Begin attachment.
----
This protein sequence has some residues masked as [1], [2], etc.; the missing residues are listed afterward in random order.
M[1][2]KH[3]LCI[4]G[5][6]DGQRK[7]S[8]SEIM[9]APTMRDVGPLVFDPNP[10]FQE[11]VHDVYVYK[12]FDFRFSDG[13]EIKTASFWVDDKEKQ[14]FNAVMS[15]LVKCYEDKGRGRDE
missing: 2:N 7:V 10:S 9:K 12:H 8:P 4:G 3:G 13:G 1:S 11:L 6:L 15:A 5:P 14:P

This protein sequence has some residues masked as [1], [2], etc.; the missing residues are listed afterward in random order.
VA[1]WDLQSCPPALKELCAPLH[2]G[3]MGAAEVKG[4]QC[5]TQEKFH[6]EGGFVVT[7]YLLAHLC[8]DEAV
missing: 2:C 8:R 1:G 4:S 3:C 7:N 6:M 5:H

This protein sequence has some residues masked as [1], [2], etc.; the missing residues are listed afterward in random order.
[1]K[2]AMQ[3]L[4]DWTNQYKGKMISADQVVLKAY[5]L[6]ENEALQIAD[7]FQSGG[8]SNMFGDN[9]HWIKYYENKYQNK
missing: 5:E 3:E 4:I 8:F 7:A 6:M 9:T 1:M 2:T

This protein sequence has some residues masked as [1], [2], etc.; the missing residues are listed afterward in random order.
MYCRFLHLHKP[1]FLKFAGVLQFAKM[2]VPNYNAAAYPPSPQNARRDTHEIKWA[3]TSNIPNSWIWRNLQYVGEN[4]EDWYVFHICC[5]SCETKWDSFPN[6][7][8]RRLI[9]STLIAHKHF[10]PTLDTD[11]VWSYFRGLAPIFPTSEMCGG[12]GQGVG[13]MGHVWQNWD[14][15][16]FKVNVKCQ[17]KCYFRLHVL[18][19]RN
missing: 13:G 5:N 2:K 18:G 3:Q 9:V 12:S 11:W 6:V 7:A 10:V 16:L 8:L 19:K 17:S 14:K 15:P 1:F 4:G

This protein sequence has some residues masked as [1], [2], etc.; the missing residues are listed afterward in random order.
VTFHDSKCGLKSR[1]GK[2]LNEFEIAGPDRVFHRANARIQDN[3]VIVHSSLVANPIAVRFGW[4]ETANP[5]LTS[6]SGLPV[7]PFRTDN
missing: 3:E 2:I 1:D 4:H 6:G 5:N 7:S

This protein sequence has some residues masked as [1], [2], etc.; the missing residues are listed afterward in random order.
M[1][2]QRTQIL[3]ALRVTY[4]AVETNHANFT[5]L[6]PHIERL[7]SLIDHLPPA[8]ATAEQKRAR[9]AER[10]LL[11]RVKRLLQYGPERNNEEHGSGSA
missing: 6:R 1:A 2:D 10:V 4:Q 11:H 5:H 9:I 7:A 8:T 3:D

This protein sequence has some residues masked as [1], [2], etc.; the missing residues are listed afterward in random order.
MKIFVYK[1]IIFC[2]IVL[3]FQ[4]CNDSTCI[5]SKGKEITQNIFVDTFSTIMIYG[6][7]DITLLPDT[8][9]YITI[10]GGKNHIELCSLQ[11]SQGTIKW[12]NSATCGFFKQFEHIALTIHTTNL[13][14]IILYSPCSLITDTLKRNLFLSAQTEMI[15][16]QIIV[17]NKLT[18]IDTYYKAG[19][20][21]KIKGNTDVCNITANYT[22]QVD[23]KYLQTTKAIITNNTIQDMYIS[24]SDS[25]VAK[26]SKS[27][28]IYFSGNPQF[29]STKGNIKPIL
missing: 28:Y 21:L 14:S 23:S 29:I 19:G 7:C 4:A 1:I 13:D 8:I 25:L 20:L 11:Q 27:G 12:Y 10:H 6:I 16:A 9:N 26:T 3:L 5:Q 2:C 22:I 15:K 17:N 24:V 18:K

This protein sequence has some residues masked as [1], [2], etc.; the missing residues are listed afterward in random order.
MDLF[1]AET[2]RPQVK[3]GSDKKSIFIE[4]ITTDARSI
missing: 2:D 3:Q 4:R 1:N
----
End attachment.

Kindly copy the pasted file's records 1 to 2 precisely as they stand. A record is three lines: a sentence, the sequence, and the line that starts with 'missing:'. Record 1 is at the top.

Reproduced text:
This protein sequence has some residues masked as [1], [2], etc.; the missing residues are listed afterward in random order.
M[1][2]KH[3]LCI[4]G[5][6]DGQRK[7]S[8]SEIM[9]APTMRDVGPLVFDPNP[10]FQE[11]VHDVYVYK[12]FDFRFSDG[13]EIKTASFWVDDKEKQ[14]FNAVMS[15]LVKCYEDKGRGRDE
missing: 2:N 7:V 10:S 9:K 12:H 8:P 4:G 3:G 13:G 1:S 11:L 6:L 15:A 5:P 14:P

This protein sequence has some residues masked as [1], [2], etc.; the missing residues are listed afterward in random order.
VA[1]WDLQSCPPALKELCAPLH[2]G[3]MGAAEVKG[4]QC[5]TQEKFH[6]EGGFVVT[7]YLLAHLC[8]DEAV
missing: 2:C 8:R 1:G 4:S 3:C 7:N 6:M 5:H